One thing I’ll miss about putting together this column every month is stumbling on unusual Bandcamp finds like Ὁπλίτης: a one-man black/death-metal band from China, with lyrics and titles penned entirely in Greek. The project’s name translates to “Soldier,” while the title of its latest album, Τρωθησομένη, means “Eaten up.” I’m honestly not quite sure what’s going on here thematically, but what I can confidently say is that, as you can hear on this track — the title of which translates to “Thirty,” this is music of overwhelming power — filled with cyclone-like riffs, shrieked vocals and bursts of alien technicality. The drums are almost certainly sampled, giving the music an eerie precision reminiscent of the similarly maximal Deathspell Omega, but that fact only heightens the sense of meticulous craftsmanship that’s on constant display here. Easily the most head-spinning thing I’ve heard this month.
VoidCeremony, “Abyssic Knowledge Bequeathed”
Lunar Chamber, “Spirit Body and the Seeing Self”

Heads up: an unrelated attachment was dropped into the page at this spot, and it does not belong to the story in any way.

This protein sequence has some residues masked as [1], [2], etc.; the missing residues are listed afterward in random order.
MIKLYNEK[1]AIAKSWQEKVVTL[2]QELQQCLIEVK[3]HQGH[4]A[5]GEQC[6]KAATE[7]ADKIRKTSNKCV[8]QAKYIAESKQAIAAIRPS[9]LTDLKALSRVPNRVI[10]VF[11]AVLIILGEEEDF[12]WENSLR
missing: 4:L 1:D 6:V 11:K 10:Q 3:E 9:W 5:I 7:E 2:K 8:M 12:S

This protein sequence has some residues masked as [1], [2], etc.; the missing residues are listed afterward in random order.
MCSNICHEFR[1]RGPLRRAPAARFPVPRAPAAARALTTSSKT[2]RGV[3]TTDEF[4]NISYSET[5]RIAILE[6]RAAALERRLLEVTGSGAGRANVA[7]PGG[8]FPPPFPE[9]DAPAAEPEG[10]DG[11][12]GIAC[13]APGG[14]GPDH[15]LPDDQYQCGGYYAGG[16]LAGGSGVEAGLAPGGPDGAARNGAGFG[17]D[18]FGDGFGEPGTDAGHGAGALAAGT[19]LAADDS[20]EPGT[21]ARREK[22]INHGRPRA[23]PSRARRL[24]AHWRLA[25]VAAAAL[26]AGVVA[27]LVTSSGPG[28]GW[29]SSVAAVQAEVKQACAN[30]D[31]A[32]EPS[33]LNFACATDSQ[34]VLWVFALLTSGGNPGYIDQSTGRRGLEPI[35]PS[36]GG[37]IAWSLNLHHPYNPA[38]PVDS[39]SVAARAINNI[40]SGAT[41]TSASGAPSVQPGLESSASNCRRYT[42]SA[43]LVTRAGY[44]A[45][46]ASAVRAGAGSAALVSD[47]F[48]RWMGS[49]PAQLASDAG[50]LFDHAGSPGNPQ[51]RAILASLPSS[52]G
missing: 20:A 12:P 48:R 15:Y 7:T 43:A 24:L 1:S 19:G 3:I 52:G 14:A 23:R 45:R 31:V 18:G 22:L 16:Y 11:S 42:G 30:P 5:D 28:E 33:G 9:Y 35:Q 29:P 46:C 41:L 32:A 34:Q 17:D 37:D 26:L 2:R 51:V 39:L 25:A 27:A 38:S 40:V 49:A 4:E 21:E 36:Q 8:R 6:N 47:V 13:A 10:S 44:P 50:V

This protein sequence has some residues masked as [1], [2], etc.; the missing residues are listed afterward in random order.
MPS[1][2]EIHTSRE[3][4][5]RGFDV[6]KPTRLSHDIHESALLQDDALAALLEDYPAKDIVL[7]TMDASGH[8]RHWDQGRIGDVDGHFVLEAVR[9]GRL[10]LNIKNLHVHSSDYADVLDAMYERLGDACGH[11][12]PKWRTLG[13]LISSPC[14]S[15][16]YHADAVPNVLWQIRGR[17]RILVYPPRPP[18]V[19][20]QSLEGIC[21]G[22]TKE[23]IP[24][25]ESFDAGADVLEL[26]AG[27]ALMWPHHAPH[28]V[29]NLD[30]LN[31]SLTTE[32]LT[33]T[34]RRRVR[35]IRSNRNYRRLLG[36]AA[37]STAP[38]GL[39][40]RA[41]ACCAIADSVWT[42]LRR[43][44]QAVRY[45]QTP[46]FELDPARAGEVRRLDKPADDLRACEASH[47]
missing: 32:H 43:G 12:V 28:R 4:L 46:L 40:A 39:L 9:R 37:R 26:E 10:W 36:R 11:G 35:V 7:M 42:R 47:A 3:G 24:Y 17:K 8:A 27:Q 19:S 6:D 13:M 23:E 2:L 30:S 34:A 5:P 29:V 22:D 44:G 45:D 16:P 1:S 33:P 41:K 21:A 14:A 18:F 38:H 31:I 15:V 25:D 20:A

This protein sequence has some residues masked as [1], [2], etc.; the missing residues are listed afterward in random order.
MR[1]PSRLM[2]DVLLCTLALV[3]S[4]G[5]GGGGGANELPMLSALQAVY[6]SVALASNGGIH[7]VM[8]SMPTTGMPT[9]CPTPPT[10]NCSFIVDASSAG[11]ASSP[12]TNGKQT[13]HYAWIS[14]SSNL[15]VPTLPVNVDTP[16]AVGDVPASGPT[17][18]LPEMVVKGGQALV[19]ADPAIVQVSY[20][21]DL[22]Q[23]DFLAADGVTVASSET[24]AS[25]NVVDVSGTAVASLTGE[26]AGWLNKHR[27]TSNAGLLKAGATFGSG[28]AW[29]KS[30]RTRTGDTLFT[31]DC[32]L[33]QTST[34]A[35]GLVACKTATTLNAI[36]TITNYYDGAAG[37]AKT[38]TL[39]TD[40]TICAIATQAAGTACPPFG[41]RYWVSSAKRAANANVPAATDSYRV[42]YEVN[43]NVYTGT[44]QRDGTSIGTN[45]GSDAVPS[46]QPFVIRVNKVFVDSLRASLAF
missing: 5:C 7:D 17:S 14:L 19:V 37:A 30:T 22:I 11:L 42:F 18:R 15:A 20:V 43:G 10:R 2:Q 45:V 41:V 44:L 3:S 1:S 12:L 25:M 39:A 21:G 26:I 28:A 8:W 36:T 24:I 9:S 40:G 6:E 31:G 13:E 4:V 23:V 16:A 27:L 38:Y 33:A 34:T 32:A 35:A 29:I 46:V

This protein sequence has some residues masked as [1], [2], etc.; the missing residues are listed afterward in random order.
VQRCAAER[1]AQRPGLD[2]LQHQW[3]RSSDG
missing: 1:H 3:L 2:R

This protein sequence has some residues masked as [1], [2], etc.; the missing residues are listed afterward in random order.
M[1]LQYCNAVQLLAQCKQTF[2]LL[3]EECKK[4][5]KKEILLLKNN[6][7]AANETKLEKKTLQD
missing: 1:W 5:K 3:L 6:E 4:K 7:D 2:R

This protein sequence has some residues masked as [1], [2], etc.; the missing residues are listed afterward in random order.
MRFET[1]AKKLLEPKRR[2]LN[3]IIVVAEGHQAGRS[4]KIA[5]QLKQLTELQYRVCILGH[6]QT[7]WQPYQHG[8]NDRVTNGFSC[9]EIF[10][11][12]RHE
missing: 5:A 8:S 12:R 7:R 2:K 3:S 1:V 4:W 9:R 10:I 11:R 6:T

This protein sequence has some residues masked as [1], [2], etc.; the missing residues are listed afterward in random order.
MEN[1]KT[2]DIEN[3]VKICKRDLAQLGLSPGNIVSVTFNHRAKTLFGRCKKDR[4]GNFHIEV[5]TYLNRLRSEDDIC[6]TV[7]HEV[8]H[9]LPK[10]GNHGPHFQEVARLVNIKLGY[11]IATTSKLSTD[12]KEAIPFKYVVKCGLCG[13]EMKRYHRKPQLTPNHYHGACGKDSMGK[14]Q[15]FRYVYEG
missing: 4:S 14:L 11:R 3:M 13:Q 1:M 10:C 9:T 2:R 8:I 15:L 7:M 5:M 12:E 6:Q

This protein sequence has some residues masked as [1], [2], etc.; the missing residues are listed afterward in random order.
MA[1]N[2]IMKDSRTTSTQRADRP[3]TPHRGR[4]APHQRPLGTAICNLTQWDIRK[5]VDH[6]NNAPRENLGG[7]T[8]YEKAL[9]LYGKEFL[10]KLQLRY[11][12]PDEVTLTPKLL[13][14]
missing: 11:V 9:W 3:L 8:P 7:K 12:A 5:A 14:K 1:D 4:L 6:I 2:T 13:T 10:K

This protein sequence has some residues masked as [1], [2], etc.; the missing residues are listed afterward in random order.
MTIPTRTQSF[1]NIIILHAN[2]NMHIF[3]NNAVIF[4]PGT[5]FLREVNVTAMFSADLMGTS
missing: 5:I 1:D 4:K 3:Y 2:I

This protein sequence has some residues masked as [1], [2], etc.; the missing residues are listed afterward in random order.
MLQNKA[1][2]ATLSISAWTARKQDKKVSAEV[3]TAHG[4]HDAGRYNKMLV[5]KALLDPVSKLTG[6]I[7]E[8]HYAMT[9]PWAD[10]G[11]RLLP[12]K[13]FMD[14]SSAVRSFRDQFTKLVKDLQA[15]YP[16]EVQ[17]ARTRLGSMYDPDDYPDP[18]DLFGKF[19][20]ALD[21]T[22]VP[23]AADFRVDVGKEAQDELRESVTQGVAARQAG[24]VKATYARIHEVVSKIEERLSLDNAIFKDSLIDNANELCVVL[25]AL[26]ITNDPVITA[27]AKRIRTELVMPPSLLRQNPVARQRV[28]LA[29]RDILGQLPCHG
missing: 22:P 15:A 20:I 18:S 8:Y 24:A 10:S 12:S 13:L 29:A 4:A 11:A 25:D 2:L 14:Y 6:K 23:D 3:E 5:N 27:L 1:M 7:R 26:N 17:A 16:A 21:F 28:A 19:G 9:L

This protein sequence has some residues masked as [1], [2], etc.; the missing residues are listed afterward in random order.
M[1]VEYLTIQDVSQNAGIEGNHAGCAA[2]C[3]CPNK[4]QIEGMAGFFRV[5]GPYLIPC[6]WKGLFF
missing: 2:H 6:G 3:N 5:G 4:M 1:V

Death-metal fans who like a little knotty prog mixed in with their caveman brutality are in for a treat this month, as Pittsburgh label 20 Buck Spin is unveiling two new releases that happen to check that highly specific box. First we have Threads of Unknowing, the second LP from Ramona, Ca, outfit VoidCeremony — as you can hear on “Abyssic Knowledge Bequeathed,” their songs embrace brainy virtuosity (check out those beautifully intricate bass lines) while still coming off as grimy and sepulchral. Also out soon is Shamballic Vibrations, the debut EP from Lunar Chamber, a simultaneously furious and ethereal outfit inspired by Buddhist thought. As you can hear on “Spirit Body and the Seeing Self,” their fusion of New Age–y moodcraft and sheer blasting insanity makes for an odd yet compelling listen.
40 Watt Sun, “Restless”
Macabre, “Sniper in the Sky”